Year-End To-Do’s for Your Small Business

With Christmas behind us and a new year upon us, it’s easy to forget the year-end to-do lists. But this is the perfect time for small business owners to take stock of business and make some time-sensitive decisions.

The earlier you assess your business year, bookkeeping, and record keeping, the more likely you can enjoy a relaxed January and financially sound new year. Here are several moves to make as we enter 2020.

Focus on Potential Tax Breaks

Managing your financial records is critical throughout the year, but those records need even more attention at year-end. If you haven’t been keeping good records during the year, organize what you do have and then comb your memory (and sort through those piles of receipts) for other deductible outlays you’ve made throughout the year — whether they are travel and entertainment expenses, business insurance, vehicle depreciation, lease payments, industry conferences — even dry cleaning while on the road for business.

Keep in mind that capital expenditures and the business portion of certain personal expenses, like your mobile phone bill, may figure into lowering your tax bill. If you manufacture or sell products, you may be able to deduct expenses for things like storage, freight, and labor used in figuring your cost of goods sold.

Do you need new computers, tools, equipment, or office furniture? If you’ve being thinking about making a significant purchase or other business expenses, consider doing that before January 1 so you can lower your 2017 taxable income. It’s likely well worth your time to investigate the list of potentially deductible items, including continuing professional education, web design, debt collection, group health insurance, postage, and franchise taxes, to name a few.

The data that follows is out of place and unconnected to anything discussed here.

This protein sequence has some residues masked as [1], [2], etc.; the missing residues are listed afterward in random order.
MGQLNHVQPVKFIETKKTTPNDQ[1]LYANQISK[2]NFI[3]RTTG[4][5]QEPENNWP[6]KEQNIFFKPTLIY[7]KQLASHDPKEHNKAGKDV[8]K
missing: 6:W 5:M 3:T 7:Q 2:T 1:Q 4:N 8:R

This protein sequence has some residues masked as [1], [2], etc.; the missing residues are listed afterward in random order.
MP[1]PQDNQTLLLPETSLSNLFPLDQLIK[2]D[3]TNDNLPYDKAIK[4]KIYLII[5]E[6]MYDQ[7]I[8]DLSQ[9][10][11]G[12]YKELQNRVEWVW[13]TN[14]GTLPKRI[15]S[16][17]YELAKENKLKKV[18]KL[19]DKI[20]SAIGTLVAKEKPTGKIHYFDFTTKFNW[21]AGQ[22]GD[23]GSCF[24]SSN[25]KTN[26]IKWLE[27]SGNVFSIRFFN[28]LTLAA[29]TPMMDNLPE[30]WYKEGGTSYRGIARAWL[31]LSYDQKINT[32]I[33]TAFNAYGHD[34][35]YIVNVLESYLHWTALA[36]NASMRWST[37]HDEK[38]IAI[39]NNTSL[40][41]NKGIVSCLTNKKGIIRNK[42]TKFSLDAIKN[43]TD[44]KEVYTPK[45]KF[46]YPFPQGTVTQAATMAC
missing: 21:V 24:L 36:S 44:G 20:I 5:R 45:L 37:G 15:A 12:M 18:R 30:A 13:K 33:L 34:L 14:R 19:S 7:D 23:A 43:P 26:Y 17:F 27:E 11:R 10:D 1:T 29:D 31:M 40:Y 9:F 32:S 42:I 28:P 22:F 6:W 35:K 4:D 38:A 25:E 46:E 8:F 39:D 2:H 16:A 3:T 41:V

Open and Contribute to a Retirement Plan

A company retirement plan can help you become a preferred employer, save for your own retirement, and lower your business taxes by making deductible contributions. You may be able to deduct your contributions to employees’ retirement accounts, but your business could also be eligible for tax credits for expenses associated with opening a new plan.

If you have employees, your options include a SEP IRA, which is funded entirely by the employer, or a SIMPLE IRA, which accepts tax-deductible employer contributions and employees’ pretax payments.

If you’re running the show all on your own, you can choose from a few different types of plans geared toward small businesses, including a tax-deferred solo 401(k). These plans allow a solopreneur, as both employer and employee, to put away tens of thousands of dollars a year while saving on taxes now.

Write or Review Your Business Plan

Personal New Year’s resolutions may fall by the wayside, but your business needs resolutions that you can stick to. If you already have a business plan, this is a good time to review and update it. And if you’re operating without a plan, it’s important to develop a solid strategy for 2020.

The Small Business Administration (SBA) offers resources to help you develop a business plan, including a detailed traditional plan or a “lean startup” version.

“A good business plan guides you through each stage of starting and managing your business,” the SBA notes. It’s also “the tool you’ll use to convince people that working with you — or investing in your company — is a smart choice.”

Check local universities or the SBA website to see if there’s a Small Business Development Center nearby that can offer free or inexpensive business plans, marketing, graphic design, legal, and market research consulting. Mentors, workshops, and online resources from the nonprofit SCORE also help entrepreneurs with strategies to build their small businesses.  

By | 2020-02-03T11:23:37-08:00 January 1st, 2020|Blog|0 Comments

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